From a diachronical perspective, Gandhi studies in China in the first stage shows some common features. Most publications in this period provided only introductory accounts or preliminary investigations of Gandhi, Gandhism and Indian independence movement. These publications either fall into the category of news reports and commentaries or carry strong subjective flavor where the introductions and investigations often serve as a mirror for the authors to reflect upon the reality in China. Objective academic publications in the field remained small in number. At the same time, as Gandhi studies flourished, the three decades in this stage each displayed some unique features.
The 1920s marked the beginning of Gandhi studies in China. In this period, three books were published on Gandhi and Gandhism, of which two were biographies of Gandhi and one was an edited volume on Gandhism. One of the two biographies was a translation and the other was written by Fan Zhongyun.The edited volume on Gandhism is a compilation of seven articles which introduce on the one hand Gandhi's outlook of truth, Gandhi and social reform in India, and the non cooperation movements, and present on the other hand Gandhi's self-defence in court, the two letters to Bombay people by Gandhi, and interview with Gandhi.These books all hold a positive opinion of Gandhi and Gandhism.
In this period, journal publications related to Gandhi studies continued to grow in number. Oriental Magazine alone published nealy twenty articles related to Gandhi, seven of which formed a special column entitled "Gandhi and New India" (1922.5:19(10). Authors of these journal articles debated heatedly on Gandhi the person and Gandhism. The debate covers several themes. How to evaluate Gandhi is the first theme. While most authors held a positive opinion of Gandhi, negative voices were also found. For the proponents, Gandhi was the "intellectual leader" in India, a "saint", "the king of India", "the brain of Indian national self determination movement" and the "innovator of non cooperation strategy". For some, Gandhi was the "Rousseau in India" because of his advocacy of naturalism and opposition to modern civilization; for others Gandhi was the "Tolstroy in India" because of his relentless pursuit of truth and opposition to violence. While respecting Gandhi's noble character, opponents perceived him as "a religionist wanting in political talents"; the end of the Satyagraha movement only proved that he was behind the time and that capitalist class could not lead India to victory.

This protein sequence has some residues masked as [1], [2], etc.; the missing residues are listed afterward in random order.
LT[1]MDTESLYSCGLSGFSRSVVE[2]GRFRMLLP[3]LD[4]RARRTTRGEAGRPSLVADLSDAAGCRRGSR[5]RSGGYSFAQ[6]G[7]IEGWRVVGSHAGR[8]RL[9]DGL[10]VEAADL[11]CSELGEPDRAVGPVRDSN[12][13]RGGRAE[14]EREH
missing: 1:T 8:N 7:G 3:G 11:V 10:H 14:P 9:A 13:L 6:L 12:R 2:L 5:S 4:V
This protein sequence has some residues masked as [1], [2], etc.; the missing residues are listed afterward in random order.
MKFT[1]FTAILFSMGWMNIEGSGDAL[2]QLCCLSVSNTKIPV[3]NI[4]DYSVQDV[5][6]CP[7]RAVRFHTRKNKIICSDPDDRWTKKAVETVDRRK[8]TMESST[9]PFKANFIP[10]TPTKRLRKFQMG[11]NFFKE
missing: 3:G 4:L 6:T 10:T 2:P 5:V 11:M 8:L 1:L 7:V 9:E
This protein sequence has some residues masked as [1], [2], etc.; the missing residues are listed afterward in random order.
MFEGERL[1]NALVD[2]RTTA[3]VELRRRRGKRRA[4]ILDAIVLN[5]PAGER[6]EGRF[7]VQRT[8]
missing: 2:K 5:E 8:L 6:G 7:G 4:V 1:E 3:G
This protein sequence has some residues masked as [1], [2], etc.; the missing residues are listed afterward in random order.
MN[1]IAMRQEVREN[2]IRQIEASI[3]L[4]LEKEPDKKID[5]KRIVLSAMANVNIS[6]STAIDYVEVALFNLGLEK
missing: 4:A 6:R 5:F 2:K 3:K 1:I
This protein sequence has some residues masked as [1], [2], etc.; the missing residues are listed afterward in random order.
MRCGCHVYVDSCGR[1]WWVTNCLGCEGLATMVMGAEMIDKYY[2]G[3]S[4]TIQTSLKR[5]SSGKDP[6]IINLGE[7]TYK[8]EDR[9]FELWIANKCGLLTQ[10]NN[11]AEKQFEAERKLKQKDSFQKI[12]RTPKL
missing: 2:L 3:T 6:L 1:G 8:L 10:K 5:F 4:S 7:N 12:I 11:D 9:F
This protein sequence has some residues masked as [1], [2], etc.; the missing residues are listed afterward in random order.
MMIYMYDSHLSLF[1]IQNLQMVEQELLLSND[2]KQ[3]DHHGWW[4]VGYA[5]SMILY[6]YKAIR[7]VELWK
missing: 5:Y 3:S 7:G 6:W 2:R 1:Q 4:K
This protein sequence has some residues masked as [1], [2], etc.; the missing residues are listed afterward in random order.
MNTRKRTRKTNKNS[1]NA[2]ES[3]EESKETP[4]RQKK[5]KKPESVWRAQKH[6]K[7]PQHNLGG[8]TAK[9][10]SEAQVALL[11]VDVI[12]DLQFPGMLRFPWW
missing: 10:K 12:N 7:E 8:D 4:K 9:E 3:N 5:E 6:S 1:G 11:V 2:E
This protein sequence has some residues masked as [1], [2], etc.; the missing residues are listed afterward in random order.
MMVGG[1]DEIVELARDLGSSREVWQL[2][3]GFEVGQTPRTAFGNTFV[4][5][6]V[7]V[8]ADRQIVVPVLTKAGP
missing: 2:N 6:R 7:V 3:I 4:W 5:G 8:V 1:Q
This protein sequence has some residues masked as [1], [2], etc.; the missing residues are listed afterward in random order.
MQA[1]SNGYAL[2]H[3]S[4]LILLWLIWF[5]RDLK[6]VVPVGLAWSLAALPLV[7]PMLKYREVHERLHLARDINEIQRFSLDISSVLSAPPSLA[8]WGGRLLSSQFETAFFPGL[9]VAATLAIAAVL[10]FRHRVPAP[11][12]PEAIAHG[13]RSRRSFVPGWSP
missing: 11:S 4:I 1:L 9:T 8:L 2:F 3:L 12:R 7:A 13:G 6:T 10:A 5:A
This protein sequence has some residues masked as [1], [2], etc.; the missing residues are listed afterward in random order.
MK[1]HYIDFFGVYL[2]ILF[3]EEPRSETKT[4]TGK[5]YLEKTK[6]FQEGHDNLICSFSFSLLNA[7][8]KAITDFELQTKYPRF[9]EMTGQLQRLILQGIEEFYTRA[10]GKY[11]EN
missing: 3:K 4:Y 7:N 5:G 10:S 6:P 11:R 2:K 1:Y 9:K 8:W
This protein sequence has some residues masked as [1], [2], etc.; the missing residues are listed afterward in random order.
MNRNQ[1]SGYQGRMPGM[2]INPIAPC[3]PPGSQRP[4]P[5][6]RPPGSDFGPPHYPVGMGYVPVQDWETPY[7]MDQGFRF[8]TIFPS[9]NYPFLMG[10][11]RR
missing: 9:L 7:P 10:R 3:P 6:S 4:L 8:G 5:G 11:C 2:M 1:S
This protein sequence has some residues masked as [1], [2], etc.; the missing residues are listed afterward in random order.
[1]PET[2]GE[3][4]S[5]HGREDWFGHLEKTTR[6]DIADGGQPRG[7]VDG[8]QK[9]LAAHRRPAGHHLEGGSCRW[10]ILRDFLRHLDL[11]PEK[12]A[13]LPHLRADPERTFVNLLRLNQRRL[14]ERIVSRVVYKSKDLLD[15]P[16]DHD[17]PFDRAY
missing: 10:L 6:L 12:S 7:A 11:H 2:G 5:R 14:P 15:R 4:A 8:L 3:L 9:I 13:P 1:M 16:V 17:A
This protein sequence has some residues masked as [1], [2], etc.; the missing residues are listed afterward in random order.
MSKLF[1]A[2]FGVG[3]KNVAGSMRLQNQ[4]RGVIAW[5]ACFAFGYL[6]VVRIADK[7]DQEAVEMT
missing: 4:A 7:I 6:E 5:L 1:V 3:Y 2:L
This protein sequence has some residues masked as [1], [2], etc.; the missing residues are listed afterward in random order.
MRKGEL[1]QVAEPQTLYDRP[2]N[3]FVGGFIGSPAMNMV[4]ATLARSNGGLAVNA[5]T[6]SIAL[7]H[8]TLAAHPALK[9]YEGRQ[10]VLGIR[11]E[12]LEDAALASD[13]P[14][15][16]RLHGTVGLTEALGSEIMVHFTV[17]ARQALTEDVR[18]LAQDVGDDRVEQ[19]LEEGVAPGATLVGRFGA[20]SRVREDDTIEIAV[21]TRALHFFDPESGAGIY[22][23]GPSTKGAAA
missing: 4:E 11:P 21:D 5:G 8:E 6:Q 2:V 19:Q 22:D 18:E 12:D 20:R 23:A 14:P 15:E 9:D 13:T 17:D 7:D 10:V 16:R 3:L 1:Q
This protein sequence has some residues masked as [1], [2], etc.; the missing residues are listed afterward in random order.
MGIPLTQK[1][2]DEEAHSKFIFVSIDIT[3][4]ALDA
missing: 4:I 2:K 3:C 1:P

The second theme in the debate was concerned with the evaluation of the Satyagraha movement led by Gandhi. Again, opinions were divided. Appraising the Satyagraha movement, prononents had high hope for the creation of an independent India via the non violent approach. For them, to"oppose the evil forces and eradicate the oppressors", both violent and non-violent approaches were feasible. While revolution in Russia featured the "concentrated violence" approach, revolution in India strived to revolve social problems through "individual personality and non-violent struggle." Such a difference in approach was in effect a difference between the occidental and the oriental visions of the ideal society. Gandhism was the embodiment of the oriental civilization featuring serenity and peace. The Satyagraha movement was in fact "set in motion by the inapproapriate measures and policies of the British government in the post WWI India."By contrast, the opponents asserted that the non-violent approach in the Satyagraha movement would not bring India independence. For them, the movement was "passive in nature, lack of constructive elements" and the advocacy of non-violence entailed a readiness to "make adjustment and compromise in accordance with changing circumstances."